Listening Is As Listening Does

is a composition that simulates the principles of echolocation, a system of listening that allows bats, and other animals, to navigate. Listening Is As Listening Does is a dynamic sound work, composed to project a sound and listen for the echoed response. The piece emerges as information from echoes is mined, the data from which contributes to new compositional choices.

Listening Is As Listening Does asks how we listen and how we respond to listening, and posits what a performance of listening might sound like. It also positions the listener as a variable within the piece, as their presence will affect the reflections of sound amidst the architecture, compelling the work to navigate new compositional terrain.

But why echolocation and why focus on bats? Bats are fascinating creatures, navigating the world with unique sensorial systems that beg exploration. However, the inspiration for Listening Is As Listening Does came from my first tour of Caramoor when I learned that the bats, long time inhabitants of Caramoor’s Spanish Courtyard, have been disappearing due to the spread of White Nose Syndrome. White Nose Syndrome is a disease that has, alarmingly, wiped out over five million bats in the Northeast. Caramoor’s caretakers miss the night creatures for several reasons, including their voracious appetite for mosquitos and pollination capabilities. For Caramoor, and those of us intrigued by their strikingly poetic behaviors, I invite you to ponder what we can learn from bats, as well as their place within our ecosystem.

— Suzanne Thorpe


2014 Exhibit. Video by Caryn Waechter.

Suzanne Thorpe. Photo by Shimpei Takeda

Suzanne Thorpe

Suzanne Thorpe is a musician/composer who works in a spectrum of modalities, fixed and improvised, installed and recorded. She plays electro-acoustic flute through an ever-evolving array of analog and digital effects, incorporating laptop upon whim. Her way is to listen for just-the-right sounds and timbres, and the appropriate moments to introduce them to each other.

Her composed works tend to be site-specific sound pieces that speak of, and with, their environment with an amalgam of sound sources, bringing forth moments of possibility and multiplicity. Her work has been shown and performed internationally, including All Tomorrow’s Parties (UK and U.S.), Roskilde (DK), The New Museum (NYC), Issue Project Room’s Floating Points Festival (NYC), Activating the Medium Festival (San Francisco), No Idea Festival (Austin), High Zero Festival (Baltimore), and exhibited at Klieo Gallery (NYC), Exit Art (NYC), Mills College (Oakland), California College of the Arts (Oakland) and more.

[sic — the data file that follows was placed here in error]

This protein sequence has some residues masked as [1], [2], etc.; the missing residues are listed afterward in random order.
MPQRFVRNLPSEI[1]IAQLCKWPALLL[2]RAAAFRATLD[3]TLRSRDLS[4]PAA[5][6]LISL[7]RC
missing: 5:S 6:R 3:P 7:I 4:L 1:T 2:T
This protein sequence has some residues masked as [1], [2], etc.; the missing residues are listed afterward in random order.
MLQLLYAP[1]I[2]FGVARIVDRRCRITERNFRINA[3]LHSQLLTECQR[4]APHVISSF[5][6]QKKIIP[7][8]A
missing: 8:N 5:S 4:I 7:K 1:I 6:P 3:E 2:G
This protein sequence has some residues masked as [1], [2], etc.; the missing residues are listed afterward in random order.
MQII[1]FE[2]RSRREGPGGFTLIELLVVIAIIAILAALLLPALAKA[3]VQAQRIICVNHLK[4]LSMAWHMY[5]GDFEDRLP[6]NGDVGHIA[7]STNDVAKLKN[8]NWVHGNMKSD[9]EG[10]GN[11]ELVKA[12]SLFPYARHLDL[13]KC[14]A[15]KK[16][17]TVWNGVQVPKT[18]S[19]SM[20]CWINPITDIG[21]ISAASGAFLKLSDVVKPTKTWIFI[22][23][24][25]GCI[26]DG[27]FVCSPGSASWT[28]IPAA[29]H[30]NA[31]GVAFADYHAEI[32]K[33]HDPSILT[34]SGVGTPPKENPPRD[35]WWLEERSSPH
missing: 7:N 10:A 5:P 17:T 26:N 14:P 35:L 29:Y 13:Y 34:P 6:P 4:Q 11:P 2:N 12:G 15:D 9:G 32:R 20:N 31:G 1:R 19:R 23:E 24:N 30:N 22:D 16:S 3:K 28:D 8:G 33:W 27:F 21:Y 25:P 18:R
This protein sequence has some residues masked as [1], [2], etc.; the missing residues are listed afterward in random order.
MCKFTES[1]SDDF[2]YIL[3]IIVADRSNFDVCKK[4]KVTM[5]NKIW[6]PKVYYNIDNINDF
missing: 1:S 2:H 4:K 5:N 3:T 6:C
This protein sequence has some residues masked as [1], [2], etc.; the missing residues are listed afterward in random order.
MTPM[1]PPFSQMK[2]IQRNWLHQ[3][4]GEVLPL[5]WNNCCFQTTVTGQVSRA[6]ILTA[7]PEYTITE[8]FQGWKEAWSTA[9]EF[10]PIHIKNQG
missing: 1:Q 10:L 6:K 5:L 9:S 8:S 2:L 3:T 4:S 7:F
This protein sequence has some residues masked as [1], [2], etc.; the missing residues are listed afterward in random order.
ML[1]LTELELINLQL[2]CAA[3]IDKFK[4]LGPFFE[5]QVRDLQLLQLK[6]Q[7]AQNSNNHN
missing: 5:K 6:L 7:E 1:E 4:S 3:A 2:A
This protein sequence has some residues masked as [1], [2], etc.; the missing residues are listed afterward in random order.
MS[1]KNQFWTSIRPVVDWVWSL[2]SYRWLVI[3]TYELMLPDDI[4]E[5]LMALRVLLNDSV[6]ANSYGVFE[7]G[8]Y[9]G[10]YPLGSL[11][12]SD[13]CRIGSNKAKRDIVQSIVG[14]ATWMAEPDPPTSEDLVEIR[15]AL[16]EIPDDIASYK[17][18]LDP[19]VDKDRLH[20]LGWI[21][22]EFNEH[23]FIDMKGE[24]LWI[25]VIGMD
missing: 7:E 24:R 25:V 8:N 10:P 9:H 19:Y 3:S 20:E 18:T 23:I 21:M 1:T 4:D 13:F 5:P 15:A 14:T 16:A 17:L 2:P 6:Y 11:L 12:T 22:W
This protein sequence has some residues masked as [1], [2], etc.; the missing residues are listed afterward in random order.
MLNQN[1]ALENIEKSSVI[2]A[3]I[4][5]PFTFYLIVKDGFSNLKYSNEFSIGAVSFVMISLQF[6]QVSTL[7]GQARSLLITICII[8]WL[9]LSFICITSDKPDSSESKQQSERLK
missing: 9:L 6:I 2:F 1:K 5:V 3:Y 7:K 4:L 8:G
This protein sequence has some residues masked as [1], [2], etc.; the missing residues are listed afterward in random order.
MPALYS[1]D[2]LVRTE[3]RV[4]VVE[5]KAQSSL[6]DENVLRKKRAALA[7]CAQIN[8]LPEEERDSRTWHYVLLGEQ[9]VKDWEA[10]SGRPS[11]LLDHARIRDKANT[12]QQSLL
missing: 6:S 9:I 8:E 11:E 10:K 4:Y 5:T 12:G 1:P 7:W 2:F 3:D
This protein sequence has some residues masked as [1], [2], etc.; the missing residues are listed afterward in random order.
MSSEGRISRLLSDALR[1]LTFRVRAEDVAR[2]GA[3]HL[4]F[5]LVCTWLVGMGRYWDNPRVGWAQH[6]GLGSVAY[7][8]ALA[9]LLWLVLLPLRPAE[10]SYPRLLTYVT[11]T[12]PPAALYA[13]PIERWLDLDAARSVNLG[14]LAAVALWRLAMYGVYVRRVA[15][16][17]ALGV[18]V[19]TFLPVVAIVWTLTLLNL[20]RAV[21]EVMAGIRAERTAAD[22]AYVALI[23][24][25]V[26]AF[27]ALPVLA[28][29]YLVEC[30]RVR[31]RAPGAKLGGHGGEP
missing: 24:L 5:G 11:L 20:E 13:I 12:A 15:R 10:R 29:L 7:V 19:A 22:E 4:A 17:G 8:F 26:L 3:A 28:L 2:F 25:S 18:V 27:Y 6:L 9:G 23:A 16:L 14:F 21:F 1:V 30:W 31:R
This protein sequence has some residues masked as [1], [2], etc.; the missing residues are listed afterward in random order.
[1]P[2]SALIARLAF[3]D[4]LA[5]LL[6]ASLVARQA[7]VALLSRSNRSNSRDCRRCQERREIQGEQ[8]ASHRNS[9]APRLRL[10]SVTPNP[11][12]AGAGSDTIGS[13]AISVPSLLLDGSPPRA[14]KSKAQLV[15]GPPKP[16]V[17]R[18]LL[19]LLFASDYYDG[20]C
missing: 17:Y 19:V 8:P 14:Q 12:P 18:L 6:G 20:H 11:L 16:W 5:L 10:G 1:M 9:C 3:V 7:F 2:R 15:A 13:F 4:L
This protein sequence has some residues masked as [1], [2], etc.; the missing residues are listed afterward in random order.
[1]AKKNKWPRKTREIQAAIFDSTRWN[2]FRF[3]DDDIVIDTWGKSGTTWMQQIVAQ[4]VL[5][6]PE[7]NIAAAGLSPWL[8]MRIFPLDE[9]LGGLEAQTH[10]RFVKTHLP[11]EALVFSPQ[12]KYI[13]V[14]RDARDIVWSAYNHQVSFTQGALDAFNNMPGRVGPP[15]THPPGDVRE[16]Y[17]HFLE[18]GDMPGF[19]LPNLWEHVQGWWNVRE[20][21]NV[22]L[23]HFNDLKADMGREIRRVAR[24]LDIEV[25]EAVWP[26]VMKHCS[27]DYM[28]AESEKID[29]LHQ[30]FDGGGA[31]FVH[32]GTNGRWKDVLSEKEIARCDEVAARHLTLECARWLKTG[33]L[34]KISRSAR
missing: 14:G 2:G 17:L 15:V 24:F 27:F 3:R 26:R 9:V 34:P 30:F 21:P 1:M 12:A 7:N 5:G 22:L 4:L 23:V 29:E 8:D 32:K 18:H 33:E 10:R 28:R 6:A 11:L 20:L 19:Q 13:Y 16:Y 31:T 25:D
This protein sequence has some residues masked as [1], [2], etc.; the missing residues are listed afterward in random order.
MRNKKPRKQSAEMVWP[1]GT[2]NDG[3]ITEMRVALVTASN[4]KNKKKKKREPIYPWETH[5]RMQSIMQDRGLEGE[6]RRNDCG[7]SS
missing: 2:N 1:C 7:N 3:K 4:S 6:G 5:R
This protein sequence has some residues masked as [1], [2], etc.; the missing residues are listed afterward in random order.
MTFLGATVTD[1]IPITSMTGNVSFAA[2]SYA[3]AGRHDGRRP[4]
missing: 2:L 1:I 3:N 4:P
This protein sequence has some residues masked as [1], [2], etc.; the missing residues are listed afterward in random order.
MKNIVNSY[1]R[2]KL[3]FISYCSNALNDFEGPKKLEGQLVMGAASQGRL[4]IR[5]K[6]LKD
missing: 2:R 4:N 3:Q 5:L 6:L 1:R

As an improviser she has enjoyed performing with Pauline Oliveros, Zeena Parkins, Gino Robair, Chris Brown, Zbigniew Karkowski, Anti-matter, Ulrich Krieger, Miguel Frasconi, Jenny Walsh, Miya Masaoka, Nate Wooley and Mazen Karbaj among others. She also has recurring collaborations with Philip White, Stephan Moore, and Bonnie Jones.

She has released over 20 recordings on labels such as Sony, V2, Beggars Banquet, Geffen, Specific Recordings, and Tape Drift, and was a founding member of critically acclaimed Mercury Rev, with whom she performed, recorded and toured from 1989–2001, earning a gold record for 1998’s Deserter’s Songs. She can more recently be heard on J Mascis’ solo record Several Shades of Why (Sub Pop) and Pauline Oliveros’ Primordial Lift (Lovely Records).

Ms. Thorpe has been the recipient of residencies and fellowships from Harvestworks Digital Media Foundation, Meet the Composer, and NYFA. She also was awarded the Frog Peak Collective Award for innovative research in the electronic music field. Currently, she is pursuing a Ph.D. in Music/Integrative Studies at University of California San Diego.


2014 Installation and Interview. Video by Caryn Waechter.